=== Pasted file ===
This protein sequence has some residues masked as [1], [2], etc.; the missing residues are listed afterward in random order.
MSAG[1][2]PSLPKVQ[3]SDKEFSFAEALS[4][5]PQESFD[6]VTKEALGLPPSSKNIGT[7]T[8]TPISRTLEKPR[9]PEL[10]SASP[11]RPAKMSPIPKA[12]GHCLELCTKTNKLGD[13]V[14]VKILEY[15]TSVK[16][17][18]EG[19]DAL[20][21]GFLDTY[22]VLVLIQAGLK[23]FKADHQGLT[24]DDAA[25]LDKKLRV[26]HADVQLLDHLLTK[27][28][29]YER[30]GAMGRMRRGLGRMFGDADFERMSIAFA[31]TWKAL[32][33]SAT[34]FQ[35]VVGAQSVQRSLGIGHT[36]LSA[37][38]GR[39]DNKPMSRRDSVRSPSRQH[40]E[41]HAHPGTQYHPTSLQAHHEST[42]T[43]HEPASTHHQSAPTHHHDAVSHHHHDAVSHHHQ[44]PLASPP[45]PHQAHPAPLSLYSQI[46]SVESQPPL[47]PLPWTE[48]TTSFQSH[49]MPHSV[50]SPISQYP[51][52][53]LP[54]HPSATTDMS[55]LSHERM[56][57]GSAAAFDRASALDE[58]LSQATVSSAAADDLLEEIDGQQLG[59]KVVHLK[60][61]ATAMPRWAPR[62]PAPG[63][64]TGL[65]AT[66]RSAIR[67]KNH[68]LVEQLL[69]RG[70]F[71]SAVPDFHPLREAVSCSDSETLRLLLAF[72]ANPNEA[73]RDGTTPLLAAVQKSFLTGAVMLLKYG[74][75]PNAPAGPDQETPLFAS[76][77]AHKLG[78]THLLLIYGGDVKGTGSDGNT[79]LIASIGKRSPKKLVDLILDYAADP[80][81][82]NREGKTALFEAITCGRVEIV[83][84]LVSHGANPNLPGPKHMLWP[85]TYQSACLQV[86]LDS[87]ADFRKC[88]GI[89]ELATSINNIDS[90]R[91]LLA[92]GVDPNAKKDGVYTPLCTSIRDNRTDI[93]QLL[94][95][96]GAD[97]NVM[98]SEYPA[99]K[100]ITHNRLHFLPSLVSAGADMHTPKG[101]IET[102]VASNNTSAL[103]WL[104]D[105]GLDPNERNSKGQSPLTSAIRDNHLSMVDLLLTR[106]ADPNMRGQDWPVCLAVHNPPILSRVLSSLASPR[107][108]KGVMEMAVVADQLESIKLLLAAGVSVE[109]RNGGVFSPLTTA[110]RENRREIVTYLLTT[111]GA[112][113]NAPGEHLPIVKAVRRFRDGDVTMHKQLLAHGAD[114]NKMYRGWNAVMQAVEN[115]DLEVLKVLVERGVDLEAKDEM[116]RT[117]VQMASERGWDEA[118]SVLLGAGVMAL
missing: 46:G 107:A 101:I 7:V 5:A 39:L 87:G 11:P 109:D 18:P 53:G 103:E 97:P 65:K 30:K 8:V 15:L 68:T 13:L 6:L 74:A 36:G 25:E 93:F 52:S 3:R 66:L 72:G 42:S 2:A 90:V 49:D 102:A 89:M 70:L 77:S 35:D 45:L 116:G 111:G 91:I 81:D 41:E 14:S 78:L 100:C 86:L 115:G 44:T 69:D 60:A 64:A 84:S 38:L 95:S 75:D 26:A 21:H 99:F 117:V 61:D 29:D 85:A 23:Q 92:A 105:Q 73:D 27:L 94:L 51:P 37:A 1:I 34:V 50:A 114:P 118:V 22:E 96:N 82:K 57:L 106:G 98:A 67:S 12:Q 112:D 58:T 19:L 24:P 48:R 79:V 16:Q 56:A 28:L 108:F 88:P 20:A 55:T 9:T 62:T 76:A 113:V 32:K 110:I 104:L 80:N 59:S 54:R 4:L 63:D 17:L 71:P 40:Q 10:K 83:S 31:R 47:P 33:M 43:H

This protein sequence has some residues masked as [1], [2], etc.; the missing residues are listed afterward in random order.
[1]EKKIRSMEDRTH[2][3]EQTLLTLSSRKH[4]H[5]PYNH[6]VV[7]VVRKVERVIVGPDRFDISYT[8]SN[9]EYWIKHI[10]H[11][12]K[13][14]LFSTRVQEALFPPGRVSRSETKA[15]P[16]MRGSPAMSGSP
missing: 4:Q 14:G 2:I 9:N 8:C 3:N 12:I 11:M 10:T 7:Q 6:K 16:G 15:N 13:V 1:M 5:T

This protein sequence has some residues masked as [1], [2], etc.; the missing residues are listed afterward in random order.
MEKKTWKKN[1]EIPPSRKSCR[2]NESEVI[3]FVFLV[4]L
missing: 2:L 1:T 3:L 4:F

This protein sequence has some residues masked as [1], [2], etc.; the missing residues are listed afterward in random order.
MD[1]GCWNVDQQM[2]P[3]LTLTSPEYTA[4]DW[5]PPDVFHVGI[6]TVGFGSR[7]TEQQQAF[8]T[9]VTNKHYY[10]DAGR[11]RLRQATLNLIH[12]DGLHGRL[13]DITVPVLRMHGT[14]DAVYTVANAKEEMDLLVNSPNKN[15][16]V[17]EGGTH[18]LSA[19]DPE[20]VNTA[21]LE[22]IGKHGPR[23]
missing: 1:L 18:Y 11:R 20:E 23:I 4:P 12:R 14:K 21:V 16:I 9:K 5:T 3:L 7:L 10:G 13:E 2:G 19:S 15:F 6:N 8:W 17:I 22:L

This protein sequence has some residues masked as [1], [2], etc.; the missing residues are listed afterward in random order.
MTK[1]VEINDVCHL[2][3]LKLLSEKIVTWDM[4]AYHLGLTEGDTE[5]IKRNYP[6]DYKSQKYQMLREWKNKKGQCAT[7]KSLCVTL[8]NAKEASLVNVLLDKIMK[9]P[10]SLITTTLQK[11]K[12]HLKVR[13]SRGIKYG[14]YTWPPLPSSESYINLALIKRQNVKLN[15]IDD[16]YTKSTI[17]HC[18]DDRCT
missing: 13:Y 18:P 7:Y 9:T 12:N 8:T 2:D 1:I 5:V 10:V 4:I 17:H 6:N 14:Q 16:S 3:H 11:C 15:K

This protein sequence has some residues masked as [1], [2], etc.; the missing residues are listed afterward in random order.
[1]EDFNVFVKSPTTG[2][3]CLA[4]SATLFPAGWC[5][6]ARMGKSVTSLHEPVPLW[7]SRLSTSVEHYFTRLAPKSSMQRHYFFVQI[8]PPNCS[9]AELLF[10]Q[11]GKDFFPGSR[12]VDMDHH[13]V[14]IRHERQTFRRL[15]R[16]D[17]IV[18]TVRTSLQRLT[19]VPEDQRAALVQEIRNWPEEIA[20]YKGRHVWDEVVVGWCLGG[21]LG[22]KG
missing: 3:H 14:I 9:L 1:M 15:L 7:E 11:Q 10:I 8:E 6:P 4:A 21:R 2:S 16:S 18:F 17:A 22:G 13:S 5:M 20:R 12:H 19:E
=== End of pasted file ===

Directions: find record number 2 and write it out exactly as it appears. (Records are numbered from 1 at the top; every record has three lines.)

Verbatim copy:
This protein sequence has some residues masked as [1], [2], etc.; the missing residues are listed afterward in random order.
[1]EKKIRSMEDRTH[2][3]EQTLLTLSSRKH[4]H[5]PYNH[6]VV[7]VVRKVERVIVGPDRFDISYT[8]SN[9]EYWIKHI[10]H[11][12]K[13][14]LFSTRVQEALFPPGRVSRSETKA[15]P[16]MRGSPAMSGSP
missing: 4:Q 14:G 2:I 9:N 8:C 3:N 12:I 11:M 10:T 7:Q 6:K 16:G 15:N 13:V 1:M 5:T